5. Theodore Roosevelt

    President William McKinley’s first vice president died of a heart attack. During McKinley’s second term, Theodore Roosevelt served as his Veep. Then McKinley was assassinated six months into the term. Roosevelt became the third vice president to step up under these circumstances.

  6. Calvin Coolidge

    After the death of President Warren G. Harding in 1923, Vice President Calvin Coolidge ascended to the presidency. He also ran and won a second term.

  7. Harry S. Truman

    President Franklin D. Roosevelt was the only president to run for and win three terms. He also had three different vice presidents. His third Veep, Harry S. Truman, ascended to the presidency when FDR died in 1945 after just three months in office.

  8. Lyndon B. Johnson

    The fourth president to be assassinated in the United States was John F. Kennedy. Lyndon B. Johnson served as his vice president. An interesting note: Richard Nixon, whom this day is partially inspired by, ran unsuccessfully against JFK. Before running for president, Nixon served two terms as veep for President Dwight Eisenhower. After his losing presidential runs, Nixon would run again and win two consecutive terms.

  9. Gerald Ford

    Nixon’s first vice president was Spiro Agnew. However, Agnew resigned in 1973. Gerald Ford obtained the position of vice president by appointment. When Nixon later resigned in 1974, Ford ascended to the presidency. He’s the only president to service who was neither elected to the position of veep or president.

 

HOW TO OBSERVE #NationalVeepDay

Brush up on your vice-presidential history. While you’re at it, check into your government history, too. Have you ever heard of Levi Morton or William King? Well, they were vice presidents, too. You can also test your knowledge of the vice presidents or read up on them, too.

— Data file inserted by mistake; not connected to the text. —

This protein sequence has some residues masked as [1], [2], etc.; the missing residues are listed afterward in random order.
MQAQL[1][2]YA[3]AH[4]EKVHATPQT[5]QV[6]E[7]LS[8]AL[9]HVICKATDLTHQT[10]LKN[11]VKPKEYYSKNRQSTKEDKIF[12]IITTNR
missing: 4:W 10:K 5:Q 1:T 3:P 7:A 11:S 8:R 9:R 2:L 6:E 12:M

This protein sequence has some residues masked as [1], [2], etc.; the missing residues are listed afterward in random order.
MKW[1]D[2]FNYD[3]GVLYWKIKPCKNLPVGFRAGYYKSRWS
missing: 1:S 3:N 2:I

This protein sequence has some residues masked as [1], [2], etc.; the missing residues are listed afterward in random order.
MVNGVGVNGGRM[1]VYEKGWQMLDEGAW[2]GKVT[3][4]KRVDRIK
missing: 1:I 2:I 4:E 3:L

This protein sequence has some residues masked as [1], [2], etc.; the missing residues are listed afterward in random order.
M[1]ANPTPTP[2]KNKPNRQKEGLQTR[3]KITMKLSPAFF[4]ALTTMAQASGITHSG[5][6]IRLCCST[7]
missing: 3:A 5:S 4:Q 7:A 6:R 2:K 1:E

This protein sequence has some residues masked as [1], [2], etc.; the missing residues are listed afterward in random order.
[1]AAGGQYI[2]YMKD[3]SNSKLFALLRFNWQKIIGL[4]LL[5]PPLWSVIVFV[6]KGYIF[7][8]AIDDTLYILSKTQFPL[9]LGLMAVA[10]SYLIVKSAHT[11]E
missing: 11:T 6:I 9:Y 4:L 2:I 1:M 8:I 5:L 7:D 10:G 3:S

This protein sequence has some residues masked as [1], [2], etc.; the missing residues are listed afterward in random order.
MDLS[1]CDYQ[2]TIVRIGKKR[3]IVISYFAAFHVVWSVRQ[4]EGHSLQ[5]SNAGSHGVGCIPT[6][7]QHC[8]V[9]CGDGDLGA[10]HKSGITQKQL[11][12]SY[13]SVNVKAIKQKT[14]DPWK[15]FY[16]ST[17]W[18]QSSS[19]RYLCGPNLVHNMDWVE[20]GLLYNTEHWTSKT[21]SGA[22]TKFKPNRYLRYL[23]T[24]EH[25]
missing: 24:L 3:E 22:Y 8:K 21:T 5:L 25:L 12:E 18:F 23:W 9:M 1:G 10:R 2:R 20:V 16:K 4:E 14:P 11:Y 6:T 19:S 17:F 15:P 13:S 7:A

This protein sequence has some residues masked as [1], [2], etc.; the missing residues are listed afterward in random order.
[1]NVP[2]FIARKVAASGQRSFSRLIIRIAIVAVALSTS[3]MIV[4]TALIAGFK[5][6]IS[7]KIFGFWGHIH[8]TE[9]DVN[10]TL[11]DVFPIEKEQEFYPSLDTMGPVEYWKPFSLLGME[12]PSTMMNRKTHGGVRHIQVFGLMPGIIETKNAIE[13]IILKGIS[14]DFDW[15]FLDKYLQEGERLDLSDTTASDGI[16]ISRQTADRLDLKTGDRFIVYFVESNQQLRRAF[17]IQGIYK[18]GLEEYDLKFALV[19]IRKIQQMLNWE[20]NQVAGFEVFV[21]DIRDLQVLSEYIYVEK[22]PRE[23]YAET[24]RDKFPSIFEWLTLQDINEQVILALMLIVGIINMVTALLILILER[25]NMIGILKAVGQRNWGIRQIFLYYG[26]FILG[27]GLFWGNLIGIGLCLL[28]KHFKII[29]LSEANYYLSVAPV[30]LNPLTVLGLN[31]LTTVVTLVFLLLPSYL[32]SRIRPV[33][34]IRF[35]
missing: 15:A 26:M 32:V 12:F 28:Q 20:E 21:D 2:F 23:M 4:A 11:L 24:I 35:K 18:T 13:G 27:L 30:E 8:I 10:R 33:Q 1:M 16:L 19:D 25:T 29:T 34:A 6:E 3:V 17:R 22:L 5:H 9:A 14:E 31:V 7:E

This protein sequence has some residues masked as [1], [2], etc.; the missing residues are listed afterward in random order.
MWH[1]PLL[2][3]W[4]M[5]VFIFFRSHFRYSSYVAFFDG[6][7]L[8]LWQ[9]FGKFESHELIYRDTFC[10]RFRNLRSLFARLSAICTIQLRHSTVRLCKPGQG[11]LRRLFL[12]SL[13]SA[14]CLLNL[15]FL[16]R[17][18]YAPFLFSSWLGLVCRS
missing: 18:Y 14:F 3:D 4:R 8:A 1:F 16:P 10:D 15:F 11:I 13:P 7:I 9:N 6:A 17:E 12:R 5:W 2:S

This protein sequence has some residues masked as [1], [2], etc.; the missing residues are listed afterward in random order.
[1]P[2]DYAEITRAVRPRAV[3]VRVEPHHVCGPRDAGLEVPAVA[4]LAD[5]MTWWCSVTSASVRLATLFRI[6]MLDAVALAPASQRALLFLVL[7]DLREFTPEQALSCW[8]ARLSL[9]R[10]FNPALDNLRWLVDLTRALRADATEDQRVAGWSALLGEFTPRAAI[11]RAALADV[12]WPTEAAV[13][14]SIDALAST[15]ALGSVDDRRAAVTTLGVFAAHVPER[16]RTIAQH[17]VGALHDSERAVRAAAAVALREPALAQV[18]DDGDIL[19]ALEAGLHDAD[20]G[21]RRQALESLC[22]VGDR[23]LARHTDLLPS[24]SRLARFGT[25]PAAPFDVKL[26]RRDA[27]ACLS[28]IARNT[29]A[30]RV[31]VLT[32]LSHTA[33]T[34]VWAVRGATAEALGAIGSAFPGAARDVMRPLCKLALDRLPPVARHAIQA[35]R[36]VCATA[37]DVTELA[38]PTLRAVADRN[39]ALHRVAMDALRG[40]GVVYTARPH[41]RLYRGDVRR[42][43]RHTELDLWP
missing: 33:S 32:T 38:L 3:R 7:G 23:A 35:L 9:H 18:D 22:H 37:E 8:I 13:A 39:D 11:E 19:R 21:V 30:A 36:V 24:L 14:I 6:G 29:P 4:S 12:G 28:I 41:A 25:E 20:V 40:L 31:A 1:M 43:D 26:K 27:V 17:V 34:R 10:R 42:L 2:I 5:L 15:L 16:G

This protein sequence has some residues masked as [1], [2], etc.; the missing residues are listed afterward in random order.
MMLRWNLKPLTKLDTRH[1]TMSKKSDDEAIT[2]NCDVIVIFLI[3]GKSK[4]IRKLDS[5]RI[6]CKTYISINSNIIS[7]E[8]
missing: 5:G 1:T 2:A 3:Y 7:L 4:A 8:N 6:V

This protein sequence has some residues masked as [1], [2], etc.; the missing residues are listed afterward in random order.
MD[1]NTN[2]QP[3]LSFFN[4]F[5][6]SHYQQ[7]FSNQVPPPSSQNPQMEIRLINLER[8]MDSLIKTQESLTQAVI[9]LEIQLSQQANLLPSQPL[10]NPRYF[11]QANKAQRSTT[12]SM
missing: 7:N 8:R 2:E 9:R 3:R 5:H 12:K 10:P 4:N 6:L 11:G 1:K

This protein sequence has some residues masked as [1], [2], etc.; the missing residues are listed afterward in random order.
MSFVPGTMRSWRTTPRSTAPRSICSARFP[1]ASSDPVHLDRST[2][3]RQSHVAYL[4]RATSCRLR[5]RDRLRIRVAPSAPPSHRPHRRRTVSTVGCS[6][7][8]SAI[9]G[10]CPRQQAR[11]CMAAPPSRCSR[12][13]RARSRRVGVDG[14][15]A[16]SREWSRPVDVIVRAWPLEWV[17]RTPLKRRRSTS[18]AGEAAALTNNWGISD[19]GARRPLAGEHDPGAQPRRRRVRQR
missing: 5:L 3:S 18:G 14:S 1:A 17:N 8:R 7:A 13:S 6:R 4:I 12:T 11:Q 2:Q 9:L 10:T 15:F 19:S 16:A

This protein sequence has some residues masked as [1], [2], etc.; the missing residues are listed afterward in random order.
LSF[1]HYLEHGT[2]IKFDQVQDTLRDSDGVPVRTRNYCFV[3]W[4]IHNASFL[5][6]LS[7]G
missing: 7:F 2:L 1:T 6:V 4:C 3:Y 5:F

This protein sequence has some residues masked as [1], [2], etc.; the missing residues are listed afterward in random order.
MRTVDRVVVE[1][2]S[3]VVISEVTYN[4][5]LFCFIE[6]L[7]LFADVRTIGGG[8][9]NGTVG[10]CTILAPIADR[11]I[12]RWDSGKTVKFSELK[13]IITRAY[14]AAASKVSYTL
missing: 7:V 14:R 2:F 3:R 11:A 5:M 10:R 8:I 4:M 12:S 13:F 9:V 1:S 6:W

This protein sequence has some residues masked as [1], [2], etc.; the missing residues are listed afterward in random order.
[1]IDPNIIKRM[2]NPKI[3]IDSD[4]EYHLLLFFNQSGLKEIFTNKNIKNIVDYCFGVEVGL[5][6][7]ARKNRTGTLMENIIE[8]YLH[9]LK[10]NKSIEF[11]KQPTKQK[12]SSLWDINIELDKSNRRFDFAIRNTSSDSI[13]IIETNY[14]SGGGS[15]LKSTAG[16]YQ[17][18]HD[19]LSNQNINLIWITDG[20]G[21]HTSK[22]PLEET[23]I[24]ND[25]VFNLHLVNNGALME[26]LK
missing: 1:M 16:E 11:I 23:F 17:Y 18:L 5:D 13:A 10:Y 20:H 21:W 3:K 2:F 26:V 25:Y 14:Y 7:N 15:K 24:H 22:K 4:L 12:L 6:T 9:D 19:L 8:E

• Take this quiz to find out how many Veeps you can name: sporcle.com
  • How did you do on the quiz? Pick up these books to improve your knowledge: First in Line: Presidents, Vice Presidents, and the Pursuit of Power by Kate Andersen Brower or At the President’s Side: Vice Presidency in the Twentieth Century by Timothy Walch. 
  • Host a trivia night and challenge your friends on their vice presidential knowledge.

Use #NationalVeepDay to post on social media.

NATIONAL VEEP DAY HISTORY

On August 9, 1974, Vice President Gerald Ford became President of the United States upon the resignation of President Richard Nixon.

NATIONAL SPIRIT OF ’45 Day

National Spirit of ’45 Day honors the can-do attitude of an entire generation affected by the trials and hardships of World War II. Observed every year on the second Sunday in August, communities around the country hold events and memorials. Each one honors those who have inspired us, sacrificed, and preserved our nation for future generations.

The day ideally sets out to illustrate the people of the Greatest Generation. Over the years, iconic images have been imprinted on our minds. However, they only tell a part of the story. Still, thousands more remain to be told. Spirit of ’45 Day urges us to explore the history. Listen to the stories. Get involved and help preserve the memories of those who lived it.

Around the world, servicemen and women stepped up to the task in the Pacific, Europe, the Mediterranean or Africa. At home, men and women provided valuable food, parts, and labor. Everyone did their part. The youngest of them managed farm work and took on duties on the homefront. Often, supplies of certain items were low – rubber for tires or leather for shoes for example. And gas, too. Rationing was not uncommon.

The generation innovated. They sacrificed. And roles shifted. While they did, technology advanced, too. As a result, manufacturing faced a new horizon.

Those motivated to do their duty often did so a personal cost. While migrating great distances, sometimes the only means of communication was the post office. Journalists filled in the blanks via radio and newspaper. Their words filled the airwaves or emptied bottles of ink onto pages with their stories. And the nation paid attention.

HOW TO OBSERVE #SpiritOf45Day

Even though 75 years have passed, so much can be learned from those who endured World War II. Some of those lessons are still being learned today. The Spirit of ’45 Organization provides a place to register and find events for the upcoming Spirit of ’45 Day. They also share past Spirit of ’45 events to keep the inspiration, honor, and preservation alive.